General Motors is being sued for allegedly rigging diesel engine versions of its Silverado and Sierra HD vehicles to pass emissions tests.
The suit, which was filed Thursday and seeks class-action status, alleged GM placed emissions test defeat devices in 705,000 Sierra HD and Silverado models of heavy-duty trucks with Duramax diesel engines. The trucks emit two to five times the legal limit of dangerous NOx pollutants in real-world driving, the suit said.
It also alleged German auto parts maker Bosch was "an active and knowing participant in the scheme," by supplying electronic diesel controls that allowed GM to implement defeat devices.
A GM spokesman told CNBC that the "claims are baseless and we will vigorously defend ourselves. The Duramax diesel complies with all U.S. EPA CARB emissions standards."
A Bosch representative told CNBC the company "takes the allegations of manipulation of diesel software very seriously. Bosch is cooperating with the continuing investigations in various jurisdictions, and is defending its interests in the litigation."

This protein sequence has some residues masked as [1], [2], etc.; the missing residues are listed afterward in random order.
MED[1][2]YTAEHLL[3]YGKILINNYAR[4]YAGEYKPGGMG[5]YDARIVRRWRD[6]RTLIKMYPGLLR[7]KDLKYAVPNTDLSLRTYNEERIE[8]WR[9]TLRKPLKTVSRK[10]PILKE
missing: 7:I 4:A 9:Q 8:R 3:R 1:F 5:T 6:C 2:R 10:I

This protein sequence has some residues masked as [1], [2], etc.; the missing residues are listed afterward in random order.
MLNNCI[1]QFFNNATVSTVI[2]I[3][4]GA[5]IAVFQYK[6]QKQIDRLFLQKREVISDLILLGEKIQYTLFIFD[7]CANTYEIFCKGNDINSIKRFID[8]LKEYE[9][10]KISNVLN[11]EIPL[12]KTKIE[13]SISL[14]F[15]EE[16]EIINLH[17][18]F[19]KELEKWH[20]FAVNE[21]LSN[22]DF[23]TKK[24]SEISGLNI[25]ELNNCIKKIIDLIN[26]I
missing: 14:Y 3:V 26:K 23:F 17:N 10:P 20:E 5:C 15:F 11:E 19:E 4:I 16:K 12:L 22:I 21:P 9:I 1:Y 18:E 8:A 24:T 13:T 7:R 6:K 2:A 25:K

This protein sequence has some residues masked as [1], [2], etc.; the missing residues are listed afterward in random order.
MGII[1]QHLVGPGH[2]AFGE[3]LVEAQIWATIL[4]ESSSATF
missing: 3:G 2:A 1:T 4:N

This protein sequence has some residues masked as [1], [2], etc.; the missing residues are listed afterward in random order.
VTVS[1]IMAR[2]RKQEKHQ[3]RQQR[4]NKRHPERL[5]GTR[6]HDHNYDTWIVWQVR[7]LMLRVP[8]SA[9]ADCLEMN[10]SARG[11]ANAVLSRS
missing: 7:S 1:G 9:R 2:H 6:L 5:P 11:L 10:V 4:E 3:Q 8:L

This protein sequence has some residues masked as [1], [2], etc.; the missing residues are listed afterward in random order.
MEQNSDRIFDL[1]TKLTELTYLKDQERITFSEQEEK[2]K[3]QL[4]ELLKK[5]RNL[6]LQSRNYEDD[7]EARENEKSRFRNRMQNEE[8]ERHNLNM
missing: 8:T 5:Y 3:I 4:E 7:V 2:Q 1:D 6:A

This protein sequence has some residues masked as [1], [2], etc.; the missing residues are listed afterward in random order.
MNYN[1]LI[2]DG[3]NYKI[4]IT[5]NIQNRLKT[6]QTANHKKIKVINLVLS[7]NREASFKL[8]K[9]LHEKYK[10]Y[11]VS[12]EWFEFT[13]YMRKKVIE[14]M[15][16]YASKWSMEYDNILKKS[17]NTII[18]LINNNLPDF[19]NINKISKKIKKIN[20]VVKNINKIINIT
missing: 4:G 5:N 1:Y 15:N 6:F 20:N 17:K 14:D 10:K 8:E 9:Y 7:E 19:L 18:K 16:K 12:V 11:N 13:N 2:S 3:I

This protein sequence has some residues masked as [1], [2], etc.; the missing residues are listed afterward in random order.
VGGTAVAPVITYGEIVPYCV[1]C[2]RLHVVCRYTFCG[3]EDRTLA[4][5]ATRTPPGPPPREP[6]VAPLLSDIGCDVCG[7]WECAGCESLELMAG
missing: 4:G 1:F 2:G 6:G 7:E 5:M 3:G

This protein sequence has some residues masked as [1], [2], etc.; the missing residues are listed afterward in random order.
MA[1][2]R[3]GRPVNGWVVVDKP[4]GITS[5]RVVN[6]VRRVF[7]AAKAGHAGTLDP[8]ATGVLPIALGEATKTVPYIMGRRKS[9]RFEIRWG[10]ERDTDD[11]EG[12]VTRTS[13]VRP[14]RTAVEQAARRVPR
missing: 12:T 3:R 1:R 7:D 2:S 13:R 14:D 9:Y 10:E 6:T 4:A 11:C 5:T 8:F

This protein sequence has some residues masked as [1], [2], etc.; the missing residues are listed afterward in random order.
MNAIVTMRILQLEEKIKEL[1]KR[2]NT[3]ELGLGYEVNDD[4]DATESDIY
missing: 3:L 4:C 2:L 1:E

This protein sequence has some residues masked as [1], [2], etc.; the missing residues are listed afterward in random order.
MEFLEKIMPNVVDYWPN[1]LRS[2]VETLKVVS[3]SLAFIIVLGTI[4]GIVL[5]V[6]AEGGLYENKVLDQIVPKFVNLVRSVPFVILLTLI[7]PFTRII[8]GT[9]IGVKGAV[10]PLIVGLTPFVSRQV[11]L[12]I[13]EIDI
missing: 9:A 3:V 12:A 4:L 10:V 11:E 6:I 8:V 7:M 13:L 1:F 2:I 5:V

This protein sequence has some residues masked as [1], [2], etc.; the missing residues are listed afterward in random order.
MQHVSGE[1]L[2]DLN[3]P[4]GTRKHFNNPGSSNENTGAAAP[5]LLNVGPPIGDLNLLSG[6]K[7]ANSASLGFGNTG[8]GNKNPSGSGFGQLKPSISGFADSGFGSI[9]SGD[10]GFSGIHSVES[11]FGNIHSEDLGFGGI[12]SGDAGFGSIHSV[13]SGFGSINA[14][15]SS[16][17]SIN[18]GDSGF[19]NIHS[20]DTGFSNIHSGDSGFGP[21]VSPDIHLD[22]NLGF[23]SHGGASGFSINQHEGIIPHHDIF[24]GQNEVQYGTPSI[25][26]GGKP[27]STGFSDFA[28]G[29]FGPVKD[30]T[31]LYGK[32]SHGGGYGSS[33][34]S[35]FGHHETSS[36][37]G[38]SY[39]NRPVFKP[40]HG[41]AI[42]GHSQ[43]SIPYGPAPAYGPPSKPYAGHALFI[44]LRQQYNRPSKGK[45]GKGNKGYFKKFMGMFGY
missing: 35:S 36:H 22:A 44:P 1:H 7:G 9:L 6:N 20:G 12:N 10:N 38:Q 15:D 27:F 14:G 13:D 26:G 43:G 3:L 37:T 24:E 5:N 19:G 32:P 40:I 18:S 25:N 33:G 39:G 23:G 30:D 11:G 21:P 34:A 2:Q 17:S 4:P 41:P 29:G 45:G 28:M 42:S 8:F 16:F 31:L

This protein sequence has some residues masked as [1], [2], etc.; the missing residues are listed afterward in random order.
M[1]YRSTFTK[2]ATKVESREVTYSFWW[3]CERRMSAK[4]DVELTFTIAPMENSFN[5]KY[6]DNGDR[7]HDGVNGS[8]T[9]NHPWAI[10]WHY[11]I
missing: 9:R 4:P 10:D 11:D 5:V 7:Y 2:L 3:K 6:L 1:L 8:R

Shares of GM fell as much as 2.7 percent on the news. The stock later recovered some of its losses, but still ended the day 1.8 percent lower.
The specific trucks named in the suit are the model year 2011-2016 GM Sierra 2500 HD and
3500 HD trucks, and GM Silverado 2500 HD and 3500 HD trucks.
"To appeal to environmentally conscious consumers, GM markets its Silverado and Sierra Duramax vehicles as having low emissions, high fuel economy, and powerful torque and towing capacity. GM charges a premium of approximately $5,000 for diesel-equipped vehicles over
comparable gas vehicles," the suit said.
"GM's representations are deceptive and false, and GM sold these vehicles while omitting information that would be material to a reasonable consumer that GM has programmed its Silverado and Sierra Duramax vehicles to significantly reduce the effectiveness of the NOx reduction systems during real-world driving conditions," it said.
Several automakers have been accused of cheating on diesel emissions tests since a scandal involving Volkswagen emerged in 2015. Bosch electronic diesel control devices were at the center of that lawsuit as well.
RBC Capital analyst Joseph Spak estimated in a note sent Thursday that the diesel versions of the GM pickup trucks in question represent about 12 to 12.5 percent of all the company's full-size pickups.
The 190-page complaint references VW more than 80 times, and says the GM models may have caused more environmental harm than those of the German automaker's vehicles, according to Bloomberg, which first reported the claims.